When David Beckham said, ‘It's not about the name on the back of the jersey, it's about the badge on the front,’ he was touching on something more than just football. The badge comes to represent more than just a football club. The badge becomes the iconography of a lifestyle, an identity, a tribe. It transcends the bounds of commercial branding, leaving the pitch and becoming a fundamental aspect of the everyday life of the fan. As such, it is often world-shattering when a football club redesigns their badge. There are some clubs that have done this to great effect, and others that have flopped, hard. From the trial and error of the rebranding exploits of football clubs, we can learn some valuable lessons about the importance of branding, brand loyalty, and the importance of rebranding with care.

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Design trends progress and evolve over time, and today, the standard is minimalism. Removing unnecessary text, using clean lines, simplistic imagery and coherent colours that convey meaning, are the rules to live and die by. For years, football badges have attempted to try and cram as much iconography and symbolism as they possibly can. For example, the 1993 Liverpool crest, redesigned to commemorate the Hillsborough disaster, or the 1999 Tottenham Hotspur badge.

This is usually because the club badges would be based on the town crest, with all the original symbols and icons. In fact, Liverpool’s original badge, adopted in 1892, was the city’s coat of arms, complete with the Roman and Greek gods, Neptune and Triton, as well as two Liver birds and a Latin phrase. As a coat of arms, it is compelling, but the details get lost as a club badge. Overtime, badges evolved to include football imagery, mottos or symbols representing events from the club’s history.

After the Second World War, clubs made a concerted effort to modernise their crests to be more on-trend with the new design standards. The International Typographic Style (a design style that used asymmetrical layouts, grids and sans-serif fonts) was growing, and with it, came an emphasis on ‘banishing ornaments’. This was the beginning of the more simplistic, cleaner, minimalist badges.

It took a step backwards in the 80s and 90s, with the traditional crest-badges seeing a revival. Promoting nostalgia, these badges emphasised the history of the clubs and the connection the modern fans had to it. It was the understanding of legacy, and the importance of placing yourself in the tradition of the club; it reinforced loyalty and pride in the rich heritage of the club.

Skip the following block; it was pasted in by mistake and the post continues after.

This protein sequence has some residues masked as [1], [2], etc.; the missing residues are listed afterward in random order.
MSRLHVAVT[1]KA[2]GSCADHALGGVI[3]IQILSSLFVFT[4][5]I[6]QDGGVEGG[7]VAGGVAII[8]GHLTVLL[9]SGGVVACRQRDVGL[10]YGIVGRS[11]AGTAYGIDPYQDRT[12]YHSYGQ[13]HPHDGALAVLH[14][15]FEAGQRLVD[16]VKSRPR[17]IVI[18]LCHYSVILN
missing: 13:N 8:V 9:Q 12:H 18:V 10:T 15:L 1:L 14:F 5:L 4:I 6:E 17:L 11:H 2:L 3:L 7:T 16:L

As design trends evolve and change once more, we have seen a shift back to the minimalistic and simplistic badges. The last decade has been the era for removing the garish, bright colours of the traditional crests, minimising intricate designs and bringing in clean lines, minimal text and simplified iconography. This modernisation also allows the badge to become more than just a shirt emblem, it can become a logo. Having a stylised identity can boost commercial opportunities, with a simpler logo looking cleaner, and more fitting, on clothing, active wear, or other branded products.

Nowadays, you’ll be hard-pressed to find a club badge as intricate or complicated as some of the traditional ones. Let’s take a look at some that achieved this rebrand with success, and some that really didn’t.

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To rebrand something as beloved as a football badge is always a risky business; to take something so iconic and redesign it into something new, is often a jump into the dark. And yet, there are some clubs that have taken this leap of faith, with astounding success.

Just one example is Manchester City. In 1997, they introduced a new badge: an eagle. Based on an old Mancunian heraldic symbol, City incorporated their traditional ship and rose symbols, over the new eagle. This badge become beloved by fans, especially after they won their first premier league in 2012. In 2016, it was time for a rebrand. Instead of reinventing the wheel, the designers decided to draw on the heritage, tradition and legacy of the club, bringing their history to the present and emphasising their deep connections to the fans. Combining design elements from their original 1930s badge, with the colour scheme of the 1972, they created a crest that was destined to become a fan favourite.